Tenant-in-Common/ Fractional Interest Exchanges

Completing a §1031 exchange with Tenant-in-Common interest ownership in a property, also known as co-ownership of real estate, allows investors not only to defer their capital gains taxes, but also to “upgrade” their investment real estate into larger properties.

INTRODUCTION
IRS Revenue Procedure 2002-22, issued in April of 2002, is a development in the real estate industry that has many property investors excited. The clamor is due to a product that allows a small-time investor to acquire an interest in a large residential or commercial property, such as an apartment building or shopping center. Purchasing one of these “prime” properties was a luxury previously available only to developers and large conglomerates such as Real Estate Investment Trusts. Known as Tenant-in- Common (“TIC”) or Undivided Fractional Interest (“UFI”) property, it is quickly becoming a popular alternative to owning single-family rental property. Combined with an Internal Revenue Code Section 1031 (“IRC §1031”) tax-deferred exchange, this might be an option for those individuals wishing to escape the burdens of the real estate management business in favor of owning an interest in a high-grade property without all the typical administrative responsibilities. The IRS has finally established that tenancy-in-common ownership is eligible for nonrecognition treatment provided it is structured properly, such as by using a Qualified Intermediary.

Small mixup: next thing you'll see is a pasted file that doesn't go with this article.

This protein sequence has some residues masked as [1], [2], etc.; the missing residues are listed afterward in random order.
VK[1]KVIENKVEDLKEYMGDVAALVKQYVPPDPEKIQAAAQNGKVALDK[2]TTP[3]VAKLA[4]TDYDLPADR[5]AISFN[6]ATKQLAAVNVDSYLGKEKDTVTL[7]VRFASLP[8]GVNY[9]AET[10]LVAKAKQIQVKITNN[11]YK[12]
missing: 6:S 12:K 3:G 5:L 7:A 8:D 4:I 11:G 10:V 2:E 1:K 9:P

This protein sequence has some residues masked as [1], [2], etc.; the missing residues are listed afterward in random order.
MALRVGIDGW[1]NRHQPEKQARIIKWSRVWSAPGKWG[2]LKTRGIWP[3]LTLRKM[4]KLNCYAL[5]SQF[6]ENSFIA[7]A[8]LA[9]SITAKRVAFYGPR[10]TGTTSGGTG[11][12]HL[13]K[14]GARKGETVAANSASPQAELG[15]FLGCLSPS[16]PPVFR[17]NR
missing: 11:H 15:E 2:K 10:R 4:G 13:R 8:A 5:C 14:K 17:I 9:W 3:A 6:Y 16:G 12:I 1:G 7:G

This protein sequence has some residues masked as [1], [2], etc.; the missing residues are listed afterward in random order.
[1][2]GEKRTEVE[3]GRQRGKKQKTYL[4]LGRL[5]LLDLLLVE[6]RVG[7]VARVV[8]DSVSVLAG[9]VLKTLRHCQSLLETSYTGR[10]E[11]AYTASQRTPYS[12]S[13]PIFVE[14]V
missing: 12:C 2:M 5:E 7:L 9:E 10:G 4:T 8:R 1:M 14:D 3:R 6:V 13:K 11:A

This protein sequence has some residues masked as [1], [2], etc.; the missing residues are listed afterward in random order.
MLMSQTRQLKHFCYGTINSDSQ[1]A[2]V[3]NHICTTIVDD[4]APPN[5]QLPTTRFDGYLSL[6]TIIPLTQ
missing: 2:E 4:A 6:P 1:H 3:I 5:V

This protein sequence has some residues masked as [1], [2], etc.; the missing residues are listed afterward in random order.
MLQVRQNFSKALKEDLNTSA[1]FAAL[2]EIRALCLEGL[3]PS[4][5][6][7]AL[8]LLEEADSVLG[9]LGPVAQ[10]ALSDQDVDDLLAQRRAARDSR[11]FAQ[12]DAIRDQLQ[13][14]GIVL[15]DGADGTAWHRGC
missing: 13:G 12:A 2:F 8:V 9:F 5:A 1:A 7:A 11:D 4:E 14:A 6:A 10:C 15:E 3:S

TIC ownership is not a new concept. Property owners have been holding interests in real estate as tenants-in-common for well over one hundred years. Derived from English common law, a tenancy in common interest is a specific, undivided interest in a property with other co-owners. It is through this common ownership principle that the TIC industry was formed. Why is IRS Revenue Procedure 2002-22 (the “Procedure”) so important? For the years preceding its enactment, taxpayers exchanging into TIC products were concerned the IRS might rule that they were actually receiving an interest in a partnership. This would be a disastrous result since the Tax Code prohibits an exchange of partnership interests. An exchange for a TIC property that has IRS pre-approval or, at the very least, conforms to structure as stated in the Procedure, would now most likely ensure a valid exchange.

CONCLUSION
With the advent of the TIC industry, as bolstered by the Procedure, many property owners are now attempting to exchange their income and investment properties for fractional interests offered by TIC sponsors. Unfortunately, not every TIC offering will be structured properly to qualify under the Procedure and fewer still will actually be pre-approved by the IRS. Careful scrutiny of a prospective TIC arrangement and guidance of tax counsel must be used to ensure the viability of a fractional interest exchange.

This material is provided for informational purposes only and is not to be construed as tax advice. The reader is strongly advised to speak with a tax consultant before attempting to employ any of the concepts stated herin.